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Posted: 1/18/2015 11:34:24 PM EST
In short, the family wants to get a cabin in Colorado to see snow and mountains (we have been wanting to do this for a while). We are thinking about driving there from TX. In short, my main concern is driving in snow/ice. Our vehicle options now are a quad cab truck or full sized car, both FWD. Our options as I see them are as follows:

Take one of our vehicles (probably truck) and be careful.

Take a vehicle to a city closer and rent a 4x4 vehicle.

Don't go.

It is myself, mine, and 2 kids. Looking at the southwestern end of CO (telluride area). Any advice is appreciated. Thanks.

Link Posted: 1/18/2015 11:39:21 PM EST
Rent a 4wd and still be careful
Link Posted: 1/18/2015 11:40:44 PM EST
Just drive like your brain is actually working. Have decent tires. 4x4 is ok, but most 4x4 drivers think they have 4x4 brakes.
I live in that crap 9 months out of the year and most of the idiots around here forget how to drive in it from storm to storm.
Link Posted: 1/18/2015 11:43:12 PM EST
front wheel drive TRUCK?
Link Posted: 1/18/2015 11:44:09 PM EST


Yeah, take the truck. Enjoy $1.59 gas, and add weight over the axles as needed.

Enjoy the trip.



cheers,

Link Posted: 1/18/2015 11:46:19 PM EST
Never heard of a front wheel drive truck. Make/model?
Link Posted: 1/18/2015 11:46:20 PM EST
Get tire chains.
Link Posted: 1/18/2015 11:46:26 PM EST
Link Posted: 1/18/2015 11:46:33 PM EST
A front-wheel drive car is more stable for a novice than a four-wheel drive pickup in slick conditions.
Link Posted: 1/18/2015 11:47:39 PM EST
Discussion ForumsJump to Quoted PostQuote History
Originally Posted By Burnsy:
Never heard of a front wheel drive truck. Make/model?
View Quote
I saw a 2WD F-150 with cable-type chains on the front axle going up toward Donner Summit one day
Link Posted: 1/18/2015 11:49:28 PM EST
If you have frontWD or rearWD you better have tire chains and know how to use them. 4x4 is no guarantee of anything. If you absolutely positively have to make movement then 4x4 with a set of chains.
Link Posted: 1/18/2015 11:49:58 PM EST
Discussion ForumsJump to Quoted PostQuote History
Originally Posted By Burnsy:
Never heard of a front wheel drive truck. Make/model?
View Quote


Sorry, rear wheel drive. My car is FWD.
Link Posted: 1/18/2015 11:50:17 PM EST
I'd take the truck. The advantage of renting one in the area might be that it would have tires better suited for snow, all terrain, studded, etc.

Four wheel drive can do you wonders in snow, but on ice you'll find four wheels will skid as well as two wheel drives.

I enjoy driving in snow, I rarely ever put my F series in 4 wheel drive, as a matter of habit every time I go around a corner if the road in front of me is clear I step on the accelerator, goose the rear wheels and put it in a skid, straightening it out is fun and puts a smile on my face.

Living in AK for a couple of decades, if nothing else, one does learn to drive on snow and ice.

Link Posted: 1/18/2015 11:50:31 PM EST
Let's see a picture of your tires first. Sidewall and tread, please.

Posted Via AR15.Com Mobile
Link Posted: 1/18/2015 11:52:11 PM EST
I have never at any point in my life not owned a 4x4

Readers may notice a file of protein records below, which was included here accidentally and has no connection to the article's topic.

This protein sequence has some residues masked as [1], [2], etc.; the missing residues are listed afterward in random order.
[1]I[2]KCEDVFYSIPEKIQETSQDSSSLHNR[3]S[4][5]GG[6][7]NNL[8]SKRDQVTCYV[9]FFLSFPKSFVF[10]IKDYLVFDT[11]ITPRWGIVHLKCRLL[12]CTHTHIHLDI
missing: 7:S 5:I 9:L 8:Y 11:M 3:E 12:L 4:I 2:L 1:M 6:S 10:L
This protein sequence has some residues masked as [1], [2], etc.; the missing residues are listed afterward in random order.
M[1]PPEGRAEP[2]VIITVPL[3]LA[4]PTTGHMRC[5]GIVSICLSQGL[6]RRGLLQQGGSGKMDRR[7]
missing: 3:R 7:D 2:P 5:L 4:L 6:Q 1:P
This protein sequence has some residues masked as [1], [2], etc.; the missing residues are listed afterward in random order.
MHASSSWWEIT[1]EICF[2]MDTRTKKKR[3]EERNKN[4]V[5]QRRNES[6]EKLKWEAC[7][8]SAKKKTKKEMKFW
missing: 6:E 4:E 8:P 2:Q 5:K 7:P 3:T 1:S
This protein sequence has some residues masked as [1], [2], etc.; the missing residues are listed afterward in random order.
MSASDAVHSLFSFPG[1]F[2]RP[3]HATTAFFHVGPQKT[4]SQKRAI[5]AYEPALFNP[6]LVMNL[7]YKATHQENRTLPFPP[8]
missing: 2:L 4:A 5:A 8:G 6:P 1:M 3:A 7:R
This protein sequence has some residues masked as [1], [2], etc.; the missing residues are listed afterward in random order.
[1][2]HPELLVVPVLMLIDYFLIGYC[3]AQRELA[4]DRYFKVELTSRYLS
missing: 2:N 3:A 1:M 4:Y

Link Posted: 1/18/2015 11:53:26 PM EST
Discussion ForumsJump to Quoted PostQuote History
Originally Posted By nick89302:
Let's see a picture of your tires first. Sidewall and tread, please.

Posted Via AR15.Com Mobile
View Quote


Ill get some in the morning. Thanks.
Link Posted: 1/18/2015 11:55:32 PM EST
Discussion ForumsJump to Quoted PostQuote History
Originally Posted By 0351-ROCKETS:
Just drive like your brain is actually working. Have decent tires. 4x4 is ok, but most 4x4 drivers think they have 4x4 brakes.
I live in that crap 9 months out of the year and most of the idiots around here forget how to drive in it from storm to storm.
View Quote

This. Don't get a false sense of security by knowing that you can accelerate without any problems.

Keep a safe distance behind other vehicles and don't jam on the brakes and you'll be fine.

Link Posted: 1/18/2015 11:55:36 PM EST
Take whatever you feel more comfortable driving. Just slow the hell down and you'll be fine.
Link Posted: 1/18/2015 11:56:22 PM EST
Its more about TIRES than it is the car. Snow is about traction. A 4WD on all seasons doesn't impress me.
Link Posted: 1/18/2015 11:57:48 PM EST
Unless your cabin is off a plowed road, your car should do the trick. Front drive car does better than most rwd trucks. If you intend to blaze a trail to the cabin bring the truck, chains, shovel, wood, matches, and blankets. Food for at least 3 days wouldn't hurt.
Link Posted: 1/18/2015 11:58:04 PM EST
Stay home. I70 is full

I made it to the slopes in a 2wd truck with bald tires this weekend. If you have 4wd and decent rubber you'll be fine. Just brake early and coast to your stops.
Link Posted: 1/18/2015 11:58:43 PM EST
Discussion ForumsJump to Quoted PostQuote History
Originally Posted By Skunkeye:
Get tire chains.
View Quote


The ONLY thing that works on ice.
Link Posted: 1/19/2015 12:02:15 AM EST
Discussion ForumsJump to Quoted PostQuote History
Originally Posted By 0351-ROCKETS:
Just drive like your brain is actually working. Have decent tires. 4x4 is ok, but most 4x4 drivers think they have 4x4 brakes.
I live in that crap 9 months out of the year and most of the idiots around here forget how to drive in it from storm to storm.
View Quote
All vehicles that you would drive on the road have 4x4 brakes

OP - have fun. Just allow for a delay if a bad storm sneaks up, drive calm and let the slick roads teach ya :)
Link Posted: 1/19/2015 12:03:08 AM EST